• Aid can also be granted for the operation of energy production from renewable sources or storages, in the form of a two-way contract for difference that provides for a minimum remuneration protection and a limit to avoid excess remuneration.

Such aid may, in general, only be granted to installations for which works started as of 9 March 2023.

State aid for the decarbonisation of industrial production processes

Member States may also subsidise investments that accelerate the electrification and energy efficiency of industries and introduce new technologies using hydrogen.

  • The maximum aid amount “in principle” must not exceed 10% of the total budget available per Member State for such decarbonisation purposes, or 200 million EUR. Upon “appropriate justification”, the Commission may also accept schemes that exceed these thresholds.
  • Such support must reduce the companies’ direct greenhouse gas emissions by at least 40%, or the energy consumption in industrial installations by 20%.

State aid for investments in “sectors strategic for the transition towards a net-zero economy

The TCTF allows Member States to grant State aid to incentivise the production of equipment for the transition towards a net-zero economy. This includes batteries, solar panels, wind turbines, heat-pumps, electrolysers, and equipment for carbon capture and storage, or input for production of such equipment, or the production or recovery of raw material necessary for the production of such equipment. The aid may be granted in form of direct grants, tax advantages, or loans.

  • The subsidies may reach 15% of the total investment costs in tangible or intangible assets, or 150 million EUR per company and Member State. For investments in assisted areas in regional aid maps, the aid may be increased to 35% or 350 million EUR, which is a measure to support cohesion within the EU. These aid amounts may be further increased if the aid is granted to SMEs or by way of tax breaks.
  • The Commission requires Member States to verify the concrete risks of the productive investment not taking place within the EEA in the absence of the aid. Exceptionally, the Commission can approve aid above the thresholds mentioned above and up to the amount of a subsidy which the beneficiary could receive in a third country, provided that (i) the investment is made fully in an “assisted area”, or (ii) in at least three Member States where a significant part of the investment takes place in at least two “assisted areas”.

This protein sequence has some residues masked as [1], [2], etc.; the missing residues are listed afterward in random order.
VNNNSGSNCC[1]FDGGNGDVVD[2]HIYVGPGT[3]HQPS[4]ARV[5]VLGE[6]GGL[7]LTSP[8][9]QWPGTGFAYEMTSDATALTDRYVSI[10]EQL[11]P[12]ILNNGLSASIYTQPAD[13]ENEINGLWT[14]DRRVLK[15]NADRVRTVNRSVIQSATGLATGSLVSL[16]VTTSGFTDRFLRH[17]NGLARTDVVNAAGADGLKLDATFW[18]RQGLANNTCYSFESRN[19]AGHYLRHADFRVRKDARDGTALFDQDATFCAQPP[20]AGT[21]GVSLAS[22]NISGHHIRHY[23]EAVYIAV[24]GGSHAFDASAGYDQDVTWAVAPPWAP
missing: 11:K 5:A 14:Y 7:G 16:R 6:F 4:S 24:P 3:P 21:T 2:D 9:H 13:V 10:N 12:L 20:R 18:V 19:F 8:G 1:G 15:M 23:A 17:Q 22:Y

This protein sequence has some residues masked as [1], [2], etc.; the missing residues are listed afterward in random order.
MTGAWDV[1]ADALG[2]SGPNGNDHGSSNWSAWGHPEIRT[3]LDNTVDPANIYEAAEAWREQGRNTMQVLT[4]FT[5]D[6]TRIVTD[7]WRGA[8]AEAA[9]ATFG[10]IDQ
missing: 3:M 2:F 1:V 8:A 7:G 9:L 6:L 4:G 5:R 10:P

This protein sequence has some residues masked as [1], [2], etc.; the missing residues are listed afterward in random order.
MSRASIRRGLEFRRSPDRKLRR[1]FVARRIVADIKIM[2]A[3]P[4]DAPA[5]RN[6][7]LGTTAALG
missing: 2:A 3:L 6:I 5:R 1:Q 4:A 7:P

While this “matching up” exemption shows that the Commission has entered the subsidy race, the conditions underline that the concerns were addressed that relaxed State aid rules would only benefit the wealthiest Member States and threaten cohesion between Member States.

What’s next?

The ball is now in the court of the Member States to come up with aid schemes, as aid under the TCTF is primarily to be granted via aid schemes to several companies. Member States and companies have to act fast though – as the Commission pointed out, these rules are temporary, and aid can only be granted until 31 December 2025. If the installations financed by the aid are not completed within 36 months of the date of granting the aid, the aid will be reduced.

Please contact us or your usual contact in our Antitrust, Competition and Trade team if you would like to discuss this update further. To read more about these and other antitrust developments, refer also to our Global antitrust in 2022: 10 key themes report.

Under the TCTF, Member States that can afford to enter the subsidy race, are essentially free to do so for the next few years.


antitrust and competition, energy and natural resources, state aid, sustainability